Boggle #3: Succeed by not Being Stupid

Posted in boggle, programming at 11:02 pm by danvk

Last time, we wrote a program that found all the words on a Boggle board in just over four minutes per board. But what was it spending all that time doing? Let’s add some debugging output to find out:

def solve(x, y, sofar)
puts "#{x},#{y}: ‘#{sofar}’"

Here’s what happens:

$ ruby fast.rb a b c d e f g h i j k l m n o p       
0,0: ''
0,1: 'a'
0,2: 'ab'
0,3: 'abc'
1,2: 'abcd'
1,1: 'abcdg'
1,0: 'abcdgf'
2,0: 'abcdgfe'
2,1: 'abcdgfei'
2,2: 'abcdgfeij'
1,3: 'abcdgfeijk'
2,3: 'abcdgfeijkh'
3,2: 'abcdgfeijkhl'
3,1: 'abcdgfeijkhlo'
3,0: 'abcdgfeijkhlon'
3,3: 'abcdgfeijkhlo'
3,3: 'abcdgfeijkhl'
3,2: 'abcdgfeijkhlp'
3,1: 'abcdgfeijkhlpo'
3,0: 'abcdgfeijkhlpon'

Quick: how many words start with “abcd”? I can’t think of any either. But our program dutifully searches over the entire board for words we know it won’t find. It’s painful to think about all the time our search is wasting exploring paths that can’t possibly start real words. We need to cut off paths like “abcd” at the head. We can do this by creating a list of word stems: sequences of letters that can start legal Boggle words. “a” is on that list. So is “ab”. “abc” probably isn’t, though, and “abcd” certainly isn’t.

We may as well store the list of stems in another hash table. Here’s how:

Words = Hash.new
Stems = Hash.new
IO.foreach("words") do |line|
  line =~ /^([a-z]{3,17})\b/ or next
  wd = $1
  Words[wd] = true
  (1..wd.length-1).each do |len|
    Stems[wd[0,len]] = true

Now we modify the solve routine to only make a recursive call when it could result in new words. This is a trivial change:

    solve(x+dx,y+dy,wd) if Stems[wd] # keep going if it'll help!

Now the moment of truth. How much of a win did these four new lines of code buy us?

$ time ruby fast.rb a b c d e f g h i j k l m n o p 

real    0m7.831s
user    0m7.651s
sys     0m0.096s

$ time ruby fast.rb c a t d l i n e m a r o p e t s

real    0m7.990s
user    0m7.818s
sys     0m0.094s

WOW! That’s a factor of 30 improvement! If we dig a little deeper, it gets even more interesting:

$ ruby -r profile fast.rb c a t d l i n e m a r o p e t s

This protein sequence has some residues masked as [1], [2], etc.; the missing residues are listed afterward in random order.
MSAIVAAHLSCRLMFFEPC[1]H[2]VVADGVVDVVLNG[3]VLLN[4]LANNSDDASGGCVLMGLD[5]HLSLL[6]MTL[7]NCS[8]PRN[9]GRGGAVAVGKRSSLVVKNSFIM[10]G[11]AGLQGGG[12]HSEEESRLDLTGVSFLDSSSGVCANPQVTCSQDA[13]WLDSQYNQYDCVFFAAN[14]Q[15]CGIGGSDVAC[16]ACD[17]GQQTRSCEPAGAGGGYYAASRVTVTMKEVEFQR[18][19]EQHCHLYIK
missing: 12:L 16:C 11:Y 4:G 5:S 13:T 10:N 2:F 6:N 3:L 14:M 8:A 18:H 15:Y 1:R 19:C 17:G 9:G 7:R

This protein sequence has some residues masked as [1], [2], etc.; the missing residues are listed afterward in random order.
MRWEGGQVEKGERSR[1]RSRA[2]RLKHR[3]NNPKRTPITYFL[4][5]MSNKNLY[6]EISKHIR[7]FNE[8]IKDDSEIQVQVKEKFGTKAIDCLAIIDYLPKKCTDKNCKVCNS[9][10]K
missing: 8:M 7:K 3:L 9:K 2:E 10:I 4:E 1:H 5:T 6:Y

%   cumulative   self              self     total
 time   seconds   seconds    calls  ms/call  ms/call  name
 40.19   213.80    213.80   172235     1.24     2.62  Range#each
 11.24   273.58     59.78        1 59780.00 401400.00  IO#foreach
 11.05   332.36     58.78  1554484     0.04     0.04  Hash#[]=
 10.96   390.64     58.28     8892     6.55    84.27  Array#each
 10.43   446.13     55.49  1381345     0.04     0.04  String#[]
  4.25   468.76     22.63   130010     0.17     0.30  Range#===
  2.99   484.64     15.88   247385     0.06     0.06  Fixnum#<=>
  2.41   497.44     12.80   244423     0.05     0.05  Fixnum#+
  1.40   504.87      7.43   132259     0.06     0.06  Array#[]
  1.37   512.18      7.31     8891     0.82    85.58  Object#solve

The first three methods are called only in dictionary-loading code we just wrote. The vast majority of time is being spent loading the dictionary! There’s not much we can do to improve this, but we can make it less important by changing the problem we’re trying to solve.

Right now we’re just trying to score one board. But if we knew in advance that we were going to score 10 boards, we could load the dictionary once and then score all ten boards using that dictionary. This would mitigate the slow dictionary load. Here’s one way to do it. Input is now taken from STDIN:

# Take whitespace-separated inputs on each line
ARGF.each do |line|
  letters = line.chomp.split(' ')
  (0..15).each { |i| Bd[i/4][i%4] = letters[i] }
  (0..15).each { |i| solve(i/4, i%4, "") }
  puts Found.keys.inject(0) { |sum,w| sum + Scores[w.length] }

There are a few Rubyisms we haven’t seen yet in those lines. ARGF is a great crutch for Perl programmers who miss typing while(<>) {...}. It opens each input file left in ARGV and yields each line. If there’s no input files left, it reads STDIN and yields each line it gets there. Many, many programs do their work in an ARGF loop.

The chomp method in line.chomp removes a trailing newline from line, if it’s there. The split(' ') is a special case of the split method that splits the line on whitespace into an array. These are also Perlisms. Come to think of it, most of the strange, idiosyncratic features of Ruby are ultimately inspired by Perl.

I generated a file with ten random boards in it:

c a t d l i n e m a r o p e t s
a b c d e f g h i j k l m n o p
s i e e u e o o c t r k x o n n 
c n s r e e h m i o r t o i k y 
t v b i t n p u e e o t n t r e 
y f h a s e g i o n m o d t a e 
e e n o l a o s t i a s v m e l 
s t n t e e n t a e e o c p o b 
a s y r p h u v i e r e e u p o 
s qu n g t f y a t b e w r e t e

And now the performance:

$ time ruby multi.rb boards 

real    0m8.454s
user    0m8.264s
sys     0m0.098s

It took 7.75 seconds to process one board earlier in this post, so that means that the solver itself is running at a rate of (8.264-7.75)/9 = 0.057 secs/board. This is fast enough that we need to start inverting our units. We’re getting 17.5 boards/sec, and we’ve improved by a factor of nearly 5000 since our initial attempt!


  1. Steven said,

    April 18, 2008 at 6:09 am

    Sorry your code doesn’t seem to work anymore

  2. Steven said,

    April 18, 2008 at 6:21 am

    OK it does, but why do I need to put spaces in between the letters?

  3. danvk.org » Breaking 3×3 Boggle said,

    August 8, 2009 at 1:13 pm

    [...] from trying each letter on each square. But we’re saved by the same lesson we learned in boggle post #3: the dictionary is exceptionally effective at pruning thorny search trees. If we prune search trees [...]